Explain How and Why German Social and Cultural Life Changed in the Period 1923-1933

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Explain how and why German social and cultural life changed in the period 1923-1933:

The social and cultural life in Germany changed dramatically from 1923 to 1933, seeing Germany through three distinctive periods in history. The years of instability from 1918 to 1923, the ‘golden years’ from 1924 to 1929 and the depression years and rise of the Nazi party from 1929 to 1933.

The beginning of 1923 was a time of great social, cultural, political and economic unrest for Germany. As a result of the war and the treaty of Versailles, Germany had given up its key industrial resources in an attempt to pay back crippling war reparations and, in turn, had little capacity for economic recovery. Due to the weak government at the time being vulnerable to pressures from the left and right, they did not consider the necessary economic reforms because they would have added to the suffering of the people. So, to counteract Germany’s financial struggle they opted to print more money. This lead to hyperinflation and by November 1923, at the height of inflation, German marks were practically worthless. Social hardship increased as unemployment rates raised severely and many Germans lost their savings or found their fixed incomes worthless.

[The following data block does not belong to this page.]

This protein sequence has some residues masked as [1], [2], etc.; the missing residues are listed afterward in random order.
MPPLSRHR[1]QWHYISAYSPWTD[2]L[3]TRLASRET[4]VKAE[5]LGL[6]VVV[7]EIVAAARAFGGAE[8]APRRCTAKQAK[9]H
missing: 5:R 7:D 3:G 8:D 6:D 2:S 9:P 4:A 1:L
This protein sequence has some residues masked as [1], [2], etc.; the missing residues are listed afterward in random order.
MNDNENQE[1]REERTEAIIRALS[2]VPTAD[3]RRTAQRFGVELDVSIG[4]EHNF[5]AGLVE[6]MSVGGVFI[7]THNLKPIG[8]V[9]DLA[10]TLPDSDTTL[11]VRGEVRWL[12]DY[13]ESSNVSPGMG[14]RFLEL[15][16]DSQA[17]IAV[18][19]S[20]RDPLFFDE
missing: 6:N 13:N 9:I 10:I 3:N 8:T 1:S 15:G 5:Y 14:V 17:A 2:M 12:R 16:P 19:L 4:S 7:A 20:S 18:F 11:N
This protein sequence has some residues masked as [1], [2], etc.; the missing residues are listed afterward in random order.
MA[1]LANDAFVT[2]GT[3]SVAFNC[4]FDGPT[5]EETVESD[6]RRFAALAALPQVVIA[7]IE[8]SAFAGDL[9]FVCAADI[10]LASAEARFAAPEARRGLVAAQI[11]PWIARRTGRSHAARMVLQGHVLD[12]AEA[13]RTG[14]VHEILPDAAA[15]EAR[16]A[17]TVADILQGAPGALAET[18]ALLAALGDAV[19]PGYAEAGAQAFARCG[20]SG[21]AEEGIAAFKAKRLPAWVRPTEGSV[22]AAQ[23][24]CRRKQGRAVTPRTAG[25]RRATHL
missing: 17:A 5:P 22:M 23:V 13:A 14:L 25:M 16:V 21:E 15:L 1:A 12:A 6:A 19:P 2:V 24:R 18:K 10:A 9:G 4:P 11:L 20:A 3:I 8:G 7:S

In August 1923, the German government finally fell after losing control of the economy. Gustav Stresemann formed a new government. An ‘enabling act’ was passed, giving the Stresemann government special emergency powers to deal with problems facing the country. Two days after this act was passed, the Stresemann government created a new currency called the rentenmark to work against hyperinflation. Stremanns government did not stay in power, but it saw Germany out of crisis. This restored the German peoples trust in democracy. The German economy began to recover and was leant 800 million marks from the USA through the Dawes plan to invest in industry and commerce. This rise is economic well-being saw the beginning of the ‘golden years’....
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